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As part of his annual win-a-trip series, New York Times reporter Nicholas Kristof traveled to Sierra Leone with recent graduate Maddie Bender to “boosting interest among young people in global issues that don’t always get the attention they deserve.” Here they spoke with community members and learned about lymphatic filariasis, also known as elephantiasis. Without treatment, the disease can cause devastating, swelling, resulting in immense pain, disfiguration, social stigma, and loss of income.

Here is an excerpt:

The good news is that elephantiasis, the disease that caused Kana to be accused of witchcraft, is on its way out. This is the only district in Sierra Leone where the disease is still endemic, and the horror it evokes may soon be a memory. Credit for elimination goes in part to Helen Keller Intl, a nonprofit that is working to eliminate it and other tropical diseases.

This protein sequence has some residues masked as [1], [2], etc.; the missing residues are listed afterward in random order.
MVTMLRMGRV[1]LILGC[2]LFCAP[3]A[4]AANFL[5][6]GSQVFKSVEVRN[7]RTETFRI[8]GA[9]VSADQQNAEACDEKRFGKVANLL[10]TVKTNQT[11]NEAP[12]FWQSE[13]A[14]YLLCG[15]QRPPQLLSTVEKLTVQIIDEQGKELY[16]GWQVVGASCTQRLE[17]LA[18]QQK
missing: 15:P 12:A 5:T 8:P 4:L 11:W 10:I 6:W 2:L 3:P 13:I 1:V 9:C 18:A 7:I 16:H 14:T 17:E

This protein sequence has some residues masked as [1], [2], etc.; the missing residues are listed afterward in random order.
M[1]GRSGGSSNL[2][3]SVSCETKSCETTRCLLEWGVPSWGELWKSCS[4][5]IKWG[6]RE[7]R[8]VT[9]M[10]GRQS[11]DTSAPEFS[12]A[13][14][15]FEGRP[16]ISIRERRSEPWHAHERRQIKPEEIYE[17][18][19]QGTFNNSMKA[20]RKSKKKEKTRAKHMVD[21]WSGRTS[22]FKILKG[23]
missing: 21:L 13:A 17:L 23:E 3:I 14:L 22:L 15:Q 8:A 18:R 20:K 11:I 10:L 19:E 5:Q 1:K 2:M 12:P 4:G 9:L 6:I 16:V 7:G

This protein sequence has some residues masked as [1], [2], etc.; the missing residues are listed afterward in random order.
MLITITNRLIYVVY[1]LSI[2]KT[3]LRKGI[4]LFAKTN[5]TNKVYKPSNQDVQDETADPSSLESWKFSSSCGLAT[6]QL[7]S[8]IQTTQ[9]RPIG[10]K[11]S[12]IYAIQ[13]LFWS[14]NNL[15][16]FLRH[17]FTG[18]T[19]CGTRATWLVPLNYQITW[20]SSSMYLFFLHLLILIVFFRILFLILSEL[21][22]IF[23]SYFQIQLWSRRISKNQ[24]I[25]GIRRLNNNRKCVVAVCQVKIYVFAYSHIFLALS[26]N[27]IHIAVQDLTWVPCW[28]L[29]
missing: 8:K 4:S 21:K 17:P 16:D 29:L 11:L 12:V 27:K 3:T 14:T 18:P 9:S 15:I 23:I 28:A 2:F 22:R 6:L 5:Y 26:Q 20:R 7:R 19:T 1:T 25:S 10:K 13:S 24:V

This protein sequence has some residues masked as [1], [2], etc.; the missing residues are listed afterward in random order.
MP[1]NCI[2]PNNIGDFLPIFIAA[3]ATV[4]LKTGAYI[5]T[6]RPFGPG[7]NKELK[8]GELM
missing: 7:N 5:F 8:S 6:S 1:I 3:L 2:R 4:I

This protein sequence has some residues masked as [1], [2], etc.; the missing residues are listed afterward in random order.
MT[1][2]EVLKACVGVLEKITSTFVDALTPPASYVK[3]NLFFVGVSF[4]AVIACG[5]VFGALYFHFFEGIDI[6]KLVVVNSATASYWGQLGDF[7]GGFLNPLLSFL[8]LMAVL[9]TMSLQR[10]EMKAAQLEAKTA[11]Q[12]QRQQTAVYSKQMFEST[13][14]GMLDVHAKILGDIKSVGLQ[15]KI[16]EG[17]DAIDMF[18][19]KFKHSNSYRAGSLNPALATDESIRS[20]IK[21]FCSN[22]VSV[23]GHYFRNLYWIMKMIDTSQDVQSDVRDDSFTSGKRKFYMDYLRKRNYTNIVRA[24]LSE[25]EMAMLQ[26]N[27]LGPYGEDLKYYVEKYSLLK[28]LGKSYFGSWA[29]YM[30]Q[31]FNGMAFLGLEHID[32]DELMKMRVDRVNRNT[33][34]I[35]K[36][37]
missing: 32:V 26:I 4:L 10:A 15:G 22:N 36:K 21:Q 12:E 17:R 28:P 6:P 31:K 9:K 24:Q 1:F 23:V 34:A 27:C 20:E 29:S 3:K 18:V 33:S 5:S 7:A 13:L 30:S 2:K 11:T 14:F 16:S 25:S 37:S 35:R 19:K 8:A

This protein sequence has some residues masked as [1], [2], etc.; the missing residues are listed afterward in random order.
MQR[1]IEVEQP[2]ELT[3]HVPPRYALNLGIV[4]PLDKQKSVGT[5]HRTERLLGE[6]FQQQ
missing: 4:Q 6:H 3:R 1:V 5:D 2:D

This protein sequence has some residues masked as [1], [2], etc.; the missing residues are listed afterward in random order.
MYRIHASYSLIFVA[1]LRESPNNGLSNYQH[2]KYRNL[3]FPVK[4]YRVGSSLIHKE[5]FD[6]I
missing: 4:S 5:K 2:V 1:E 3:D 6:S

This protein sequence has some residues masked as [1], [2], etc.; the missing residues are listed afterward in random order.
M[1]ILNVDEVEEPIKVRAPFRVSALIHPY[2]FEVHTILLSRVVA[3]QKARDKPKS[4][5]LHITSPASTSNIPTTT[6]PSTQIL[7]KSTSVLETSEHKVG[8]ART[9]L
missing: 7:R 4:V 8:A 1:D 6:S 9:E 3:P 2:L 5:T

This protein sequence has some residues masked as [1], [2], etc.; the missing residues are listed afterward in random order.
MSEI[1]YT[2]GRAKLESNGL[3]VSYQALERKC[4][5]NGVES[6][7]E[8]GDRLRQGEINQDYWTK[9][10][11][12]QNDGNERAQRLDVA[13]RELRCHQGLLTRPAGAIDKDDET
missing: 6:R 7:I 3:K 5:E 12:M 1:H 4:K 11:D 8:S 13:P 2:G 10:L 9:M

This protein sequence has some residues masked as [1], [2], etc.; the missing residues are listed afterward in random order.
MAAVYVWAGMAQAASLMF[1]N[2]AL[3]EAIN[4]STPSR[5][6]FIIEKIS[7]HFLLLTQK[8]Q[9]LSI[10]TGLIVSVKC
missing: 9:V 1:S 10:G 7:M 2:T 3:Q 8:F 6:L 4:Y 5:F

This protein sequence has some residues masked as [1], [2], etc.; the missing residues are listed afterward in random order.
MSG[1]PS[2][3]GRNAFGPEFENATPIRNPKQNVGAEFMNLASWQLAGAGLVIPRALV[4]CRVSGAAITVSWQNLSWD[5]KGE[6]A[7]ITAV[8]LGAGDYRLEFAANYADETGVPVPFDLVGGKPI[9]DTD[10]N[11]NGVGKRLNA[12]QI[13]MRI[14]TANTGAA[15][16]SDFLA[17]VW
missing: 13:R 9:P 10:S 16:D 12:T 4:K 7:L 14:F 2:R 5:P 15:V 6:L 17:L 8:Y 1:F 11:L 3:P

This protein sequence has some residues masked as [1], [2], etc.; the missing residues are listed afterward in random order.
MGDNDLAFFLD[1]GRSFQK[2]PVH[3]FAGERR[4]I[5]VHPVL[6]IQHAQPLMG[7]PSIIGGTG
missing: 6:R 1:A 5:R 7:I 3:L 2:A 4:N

Read the full New York Times article here. And read Kristof’s win-a-trip concluding article offering optimism for the future and organizations to support, like Helen Keller Intl.

To learn more about our work to eliminate lymphatic filariasis in Sierra Leone, read our photo essay.

For decades, Helen Keller Intl has been a major partner in the fight against eliminating neglected tropical diseases like elephantiasis, partnering with country governments to host mass drug campaigns and village health screenings, to both treat and prevent disease effects.

Earlier this month, we announced the elimination of trachoma as a public health problem in Mali.